FACTOID # 7: The top five best educated states are all in the Northeast.
 
 Home   Encyclopedia   Statistics   States A-Z   Flags   Maps   FAQ   About 
   
 
WHAT'S NEW
 

SEARCH ALL

FACTS & STATISTICS    Advanced view

Search encyclopedia, statistics and forums:

 

 

(* = Graphable)

 

 


Encyclopedia > Bank Secrecy Act

The Bank Secrecy Act (or BSA, or otherwise known as the Currency and Foreign Transactions Reporting Act) requires U.S.A. financial institutions to assist U.S. government agencies to detect and prevent money laundering. Specifically, the act requires financial institutions to keep records of cash purchases of negotiable instruments, file reports of cash transactions exceeding $10,000 (daily aggregate amount), and to report suspicious activity that might signify money laundering, tax evasion, or other criminal activities. For other uses, see United States (disambiguation) and US (disambiguation). ... In Financial economics, a financial institution acts as an agent that provides financial services for its clients. ... An agency is a department of a local or national government responsible for the oversight and administration of a specific function, such as a customs agency or a space agency. ... Money laundering is the practice of engaging in financial transactions in order to conceal the identity, source and destination of the money in question. ... Cash usually refers to money in the form of liquid currency, such as banknotes or coins. ... A negotiable instrument is a specialized type of contract which obligates a party to pay a certain sum of money on specified terms. ... This article contrasts tax evasion, tax avoidance, tax resistance and tax mitigation. ...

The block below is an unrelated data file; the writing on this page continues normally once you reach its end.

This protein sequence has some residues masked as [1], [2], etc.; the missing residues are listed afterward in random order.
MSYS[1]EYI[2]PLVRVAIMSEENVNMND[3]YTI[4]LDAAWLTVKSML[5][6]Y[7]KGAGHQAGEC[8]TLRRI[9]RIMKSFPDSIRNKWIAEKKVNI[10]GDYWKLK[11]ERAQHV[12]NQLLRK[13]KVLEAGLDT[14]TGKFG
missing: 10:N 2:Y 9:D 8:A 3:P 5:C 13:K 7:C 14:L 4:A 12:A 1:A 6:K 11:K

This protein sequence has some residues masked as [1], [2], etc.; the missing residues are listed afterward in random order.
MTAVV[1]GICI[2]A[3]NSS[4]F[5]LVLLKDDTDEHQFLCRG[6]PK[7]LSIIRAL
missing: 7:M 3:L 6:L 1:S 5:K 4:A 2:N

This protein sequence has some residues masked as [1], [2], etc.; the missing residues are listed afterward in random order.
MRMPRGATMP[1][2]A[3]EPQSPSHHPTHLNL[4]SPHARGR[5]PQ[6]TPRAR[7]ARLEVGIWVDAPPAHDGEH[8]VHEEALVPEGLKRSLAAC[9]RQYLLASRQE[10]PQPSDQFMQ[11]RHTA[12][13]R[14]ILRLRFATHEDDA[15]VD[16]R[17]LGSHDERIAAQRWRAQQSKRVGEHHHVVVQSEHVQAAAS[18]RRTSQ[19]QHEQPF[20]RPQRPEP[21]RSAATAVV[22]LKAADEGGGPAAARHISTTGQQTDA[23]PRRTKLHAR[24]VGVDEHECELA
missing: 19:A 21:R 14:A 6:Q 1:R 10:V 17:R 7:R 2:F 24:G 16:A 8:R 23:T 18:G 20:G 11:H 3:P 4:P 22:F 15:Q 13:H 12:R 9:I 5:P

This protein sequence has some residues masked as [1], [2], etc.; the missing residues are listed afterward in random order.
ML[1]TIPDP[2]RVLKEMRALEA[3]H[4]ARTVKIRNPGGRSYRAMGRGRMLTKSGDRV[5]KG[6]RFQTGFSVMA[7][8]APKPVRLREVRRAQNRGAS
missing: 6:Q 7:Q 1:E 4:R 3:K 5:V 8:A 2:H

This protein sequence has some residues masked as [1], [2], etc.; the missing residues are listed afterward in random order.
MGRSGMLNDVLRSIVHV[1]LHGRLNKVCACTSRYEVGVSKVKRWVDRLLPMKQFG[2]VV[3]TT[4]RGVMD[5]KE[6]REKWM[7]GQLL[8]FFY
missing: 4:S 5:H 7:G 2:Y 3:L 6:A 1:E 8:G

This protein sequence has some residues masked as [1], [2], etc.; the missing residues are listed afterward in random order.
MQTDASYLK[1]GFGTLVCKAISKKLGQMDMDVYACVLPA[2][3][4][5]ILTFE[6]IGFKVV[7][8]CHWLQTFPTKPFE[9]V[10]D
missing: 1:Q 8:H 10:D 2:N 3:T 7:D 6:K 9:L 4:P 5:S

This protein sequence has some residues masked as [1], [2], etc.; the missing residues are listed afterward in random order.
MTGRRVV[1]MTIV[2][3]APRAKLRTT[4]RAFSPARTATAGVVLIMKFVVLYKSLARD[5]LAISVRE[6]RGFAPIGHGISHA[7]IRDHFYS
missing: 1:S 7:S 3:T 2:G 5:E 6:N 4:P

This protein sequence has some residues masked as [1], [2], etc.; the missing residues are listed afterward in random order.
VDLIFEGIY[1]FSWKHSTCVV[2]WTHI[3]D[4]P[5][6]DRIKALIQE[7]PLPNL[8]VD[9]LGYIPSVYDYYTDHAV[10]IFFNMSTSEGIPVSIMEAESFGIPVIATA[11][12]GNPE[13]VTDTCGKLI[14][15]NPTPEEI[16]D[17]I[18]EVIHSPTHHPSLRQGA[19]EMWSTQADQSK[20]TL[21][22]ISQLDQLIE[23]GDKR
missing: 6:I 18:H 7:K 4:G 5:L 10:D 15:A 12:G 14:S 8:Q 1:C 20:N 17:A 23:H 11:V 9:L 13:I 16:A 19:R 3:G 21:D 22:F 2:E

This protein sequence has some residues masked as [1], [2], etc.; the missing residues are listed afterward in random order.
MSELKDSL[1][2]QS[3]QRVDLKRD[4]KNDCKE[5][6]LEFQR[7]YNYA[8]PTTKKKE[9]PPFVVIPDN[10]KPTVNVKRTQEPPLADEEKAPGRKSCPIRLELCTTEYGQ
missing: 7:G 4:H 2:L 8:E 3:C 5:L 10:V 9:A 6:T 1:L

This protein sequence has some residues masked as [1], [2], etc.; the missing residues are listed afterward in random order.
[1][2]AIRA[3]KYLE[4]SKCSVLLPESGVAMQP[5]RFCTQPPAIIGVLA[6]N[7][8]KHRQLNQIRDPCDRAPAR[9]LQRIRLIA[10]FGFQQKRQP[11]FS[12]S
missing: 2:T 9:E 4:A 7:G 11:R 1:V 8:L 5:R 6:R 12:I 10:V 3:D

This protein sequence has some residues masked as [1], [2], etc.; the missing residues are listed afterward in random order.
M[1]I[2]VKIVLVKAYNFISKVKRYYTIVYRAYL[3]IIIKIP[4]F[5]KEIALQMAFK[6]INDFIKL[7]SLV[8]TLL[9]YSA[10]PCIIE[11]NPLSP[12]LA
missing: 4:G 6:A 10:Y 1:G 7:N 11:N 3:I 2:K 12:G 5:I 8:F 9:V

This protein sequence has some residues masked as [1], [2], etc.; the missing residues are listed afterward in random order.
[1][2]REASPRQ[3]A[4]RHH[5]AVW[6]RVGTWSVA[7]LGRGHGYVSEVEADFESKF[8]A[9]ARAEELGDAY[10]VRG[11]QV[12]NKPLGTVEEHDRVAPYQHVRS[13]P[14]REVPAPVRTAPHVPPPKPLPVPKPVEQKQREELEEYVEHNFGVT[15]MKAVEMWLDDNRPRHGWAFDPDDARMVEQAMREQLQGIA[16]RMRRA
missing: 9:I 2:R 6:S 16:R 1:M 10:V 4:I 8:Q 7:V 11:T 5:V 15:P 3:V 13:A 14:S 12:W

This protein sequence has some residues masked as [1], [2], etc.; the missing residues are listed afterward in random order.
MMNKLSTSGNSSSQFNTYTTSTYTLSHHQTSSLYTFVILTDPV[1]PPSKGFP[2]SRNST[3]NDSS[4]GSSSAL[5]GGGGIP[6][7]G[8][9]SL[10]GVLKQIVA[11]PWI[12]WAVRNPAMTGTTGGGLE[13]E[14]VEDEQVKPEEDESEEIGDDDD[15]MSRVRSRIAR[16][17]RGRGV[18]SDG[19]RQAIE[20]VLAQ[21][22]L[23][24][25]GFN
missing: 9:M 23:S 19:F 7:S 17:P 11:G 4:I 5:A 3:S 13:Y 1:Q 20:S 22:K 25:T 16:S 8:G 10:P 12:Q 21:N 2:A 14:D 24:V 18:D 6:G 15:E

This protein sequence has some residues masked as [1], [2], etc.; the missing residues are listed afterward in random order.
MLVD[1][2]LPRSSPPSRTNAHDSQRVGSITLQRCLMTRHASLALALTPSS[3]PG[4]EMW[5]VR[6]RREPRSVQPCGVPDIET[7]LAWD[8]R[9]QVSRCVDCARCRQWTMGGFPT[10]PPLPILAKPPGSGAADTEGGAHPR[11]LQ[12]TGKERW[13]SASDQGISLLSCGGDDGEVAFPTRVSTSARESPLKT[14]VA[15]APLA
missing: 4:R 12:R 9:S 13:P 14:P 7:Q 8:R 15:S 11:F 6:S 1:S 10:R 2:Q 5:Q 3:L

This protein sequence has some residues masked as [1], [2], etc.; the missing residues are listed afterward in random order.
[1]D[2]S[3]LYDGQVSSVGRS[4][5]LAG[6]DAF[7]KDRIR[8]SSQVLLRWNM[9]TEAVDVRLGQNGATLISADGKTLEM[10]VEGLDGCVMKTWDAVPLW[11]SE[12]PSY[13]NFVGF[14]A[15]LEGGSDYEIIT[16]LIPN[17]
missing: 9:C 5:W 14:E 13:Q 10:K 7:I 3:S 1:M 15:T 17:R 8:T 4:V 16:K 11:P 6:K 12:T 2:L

It was passed by the Congress of the United States in 1970. The BSA is sometimes referred to as an "anti-money laundering" law ("AML") or jointly as “BSA/AML”. Several anti-money laundering acts, including provisions of the USA PATRIOT Act, have been enacted up to the present to amend the BSA. (See 31 USC 5311-5330 and 31 CFR 103.) Congress in Joint Session. ... 1970 (MCMLXX) was a common year starting on Thursday (the link is to a full 1970 calendar). ... Anti-money laundering is a term mainly used in the finance and legal industries to describe the legal controls that require financial institutions and other regulated entities to prevent or report money laundering activities. ... To meet Wikipedias quality standards, this article or section may require cleanup. ... The United States Code (U.S.C.) is a compilation and codification of the general and permanent federal law of the United States. ... The Code of Federal Regulations (CFR) is the codification of the general and permanent rules and regulations (sometimes called administrative law) published in the Federal Register by the executive departments and agencies of the Federal Government of the United States. ...

Contents

Types of Reports

The BSA regulations require all financial institutions to submit five types of reports to the government. (not an exhaustive list of reports)


1. IRS Form 4789 Currency Transaction Report (CTR): A CTR must be filed for each deposit, withdrawal, exchange of currency, or other payment or transfer, by, through or to a financial institution, which involves a transaction in currency of more than $10,000. Multiple currency transactions must be treated as a single transaction if the financial institution has knowledge that: (a) they are conducted by or on behalf of the same person; and, (b) they result in cash received or disbursed by the financial institution of more than $10,000. (31 CFR 103.22)